update n’shake 21/02/17

G’day. In the event of having finished a novel and wanting to share all kinds of things – words, music, love poems about pesto and cat pictures (not really, these will be strictly rationed) I decided to get this thing going, in much the way one would try out an old bicycle you found in a haunted shed. I’ll be putting up new and older, edited short stories along with the few opinions I can get past the censors (again, the cats).

In the nearly future I can promise a new Christian fitness record in the next month and a half (get the others at https://christianfitness.bandcamp.com) and the future of the left live vid/recording, which’ll be out before that (we’re thinking of keeping that to a digital release because of blah and blah and etc.).

All comments which i don’t like I’ll simply delete, or edit with crazy misspellings.

I look forward to typing at you / being typed at.

falco x


slave states

writer person’s note – these are re-edited versions of stories which appeared a year or so ago on themalcontent.rocks

The hall was hot, the queue was long and the smell, although it would have been better described as a stink, was overpowering. The sign which had been printed then pinned to the entrance – the one he had come in through, at least – read ‘Heaven’ but underneath someone had added, in small, bold type, ‘although this term is only a suggestion’.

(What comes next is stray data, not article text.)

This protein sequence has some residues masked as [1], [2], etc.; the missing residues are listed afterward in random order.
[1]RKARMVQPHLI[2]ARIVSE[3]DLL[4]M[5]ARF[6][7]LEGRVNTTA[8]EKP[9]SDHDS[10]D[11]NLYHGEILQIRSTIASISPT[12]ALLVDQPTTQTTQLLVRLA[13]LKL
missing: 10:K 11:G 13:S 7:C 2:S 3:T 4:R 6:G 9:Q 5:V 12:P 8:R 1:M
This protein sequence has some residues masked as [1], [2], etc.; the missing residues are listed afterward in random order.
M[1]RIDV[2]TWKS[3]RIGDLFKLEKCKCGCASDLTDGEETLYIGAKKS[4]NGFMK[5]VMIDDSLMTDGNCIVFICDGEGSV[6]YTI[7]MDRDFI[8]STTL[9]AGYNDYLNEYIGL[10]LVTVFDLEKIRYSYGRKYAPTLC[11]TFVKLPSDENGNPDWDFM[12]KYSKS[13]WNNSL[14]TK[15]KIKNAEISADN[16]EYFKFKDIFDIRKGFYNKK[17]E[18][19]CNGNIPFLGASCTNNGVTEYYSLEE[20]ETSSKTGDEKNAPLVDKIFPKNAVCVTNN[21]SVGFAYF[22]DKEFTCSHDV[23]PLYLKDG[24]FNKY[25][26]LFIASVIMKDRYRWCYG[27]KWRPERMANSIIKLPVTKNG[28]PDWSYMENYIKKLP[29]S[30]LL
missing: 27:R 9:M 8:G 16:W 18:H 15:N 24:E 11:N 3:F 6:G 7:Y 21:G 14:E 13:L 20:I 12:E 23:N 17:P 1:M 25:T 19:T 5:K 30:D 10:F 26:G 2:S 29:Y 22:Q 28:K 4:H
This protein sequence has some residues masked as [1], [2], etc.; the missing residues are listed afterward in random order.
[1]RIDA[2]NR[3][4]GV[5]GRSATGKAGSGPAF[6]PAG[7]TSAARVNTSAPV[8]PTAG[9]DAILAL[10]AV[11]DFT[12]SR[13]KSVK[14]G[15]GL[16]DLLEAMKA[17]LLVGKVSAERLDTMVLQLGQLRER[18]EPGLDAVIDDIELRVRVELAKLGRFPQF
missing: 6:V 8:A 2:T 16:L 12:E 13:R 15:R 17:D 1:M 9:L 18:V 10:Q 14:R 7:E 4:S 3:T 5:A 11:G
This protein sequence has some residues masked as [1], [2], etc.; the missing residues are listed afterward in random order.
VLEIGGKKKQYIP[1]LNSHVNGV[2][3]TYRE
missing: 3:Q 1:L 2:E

‘Ticket number thirty four,’ said the Tannoy, ‘Ticket number thirty four to reception.’ Eldritch looked down once more at his own ticket, which was marked four hundred and seventeen, and realised that his wait, which had already seemed like an eternity, had only just begun.

‘Can’t someone switch on the air conditioning?’ said a man, sat across the aisle from him. 

Eldritch smiled. ‘I don’t know if they care about air conditioning in the afterlife,’ he said, 

‘And you do I suppose?’

‘Yes. I’m sweating like a pig.’

There was a cough. ‘Do you mind?’ said a small woman who sat next to the man, her eyes emerging from underneath her burka. ‘It is bad enough to be trapped in here without hearing of the pigs. Please, show some sensitivity.’

‘Too right. And stop staring at my legs,’ said the man.

‘You … you don’t have any legs.’

‘Exactly. Now ask me why.’



‘Alright, I will.’ His pride had been awakened. ‘A landmine?’

‘You stupid racist,’ said the man, who was white but spoke with an accent that Eldritch could not quite place. ‘Yes, all injuries in Muslim countries are due to war and terrorism. You stupid fucking racist.’

‘Was it polio?’ said a voice.

‘Precisely,’ said the man. ‘Five points to you, madam, and none to the racist.’

‘I am not a racist.’

‘So you say.’

‘So I mean. You are white.’

‘Race is not just colour,’ said the man.

‘Too right,’ said the woman to his right, shaking her cloth’d head.

He had not been dead long but he was already sick of it.

‘Ticket number thirty-seven to reception,’ said the Tannoy. Eldritch looked at his ticket, which was still marked four hundred and seventeen. He sighed, and looked longingly at the frosted window which the recently notified ticket-holder was approaching, his tired limbs dragging across the tiled floor of the hall. ‘I suppose this must be purgatory,’ he said, to no-one in particular.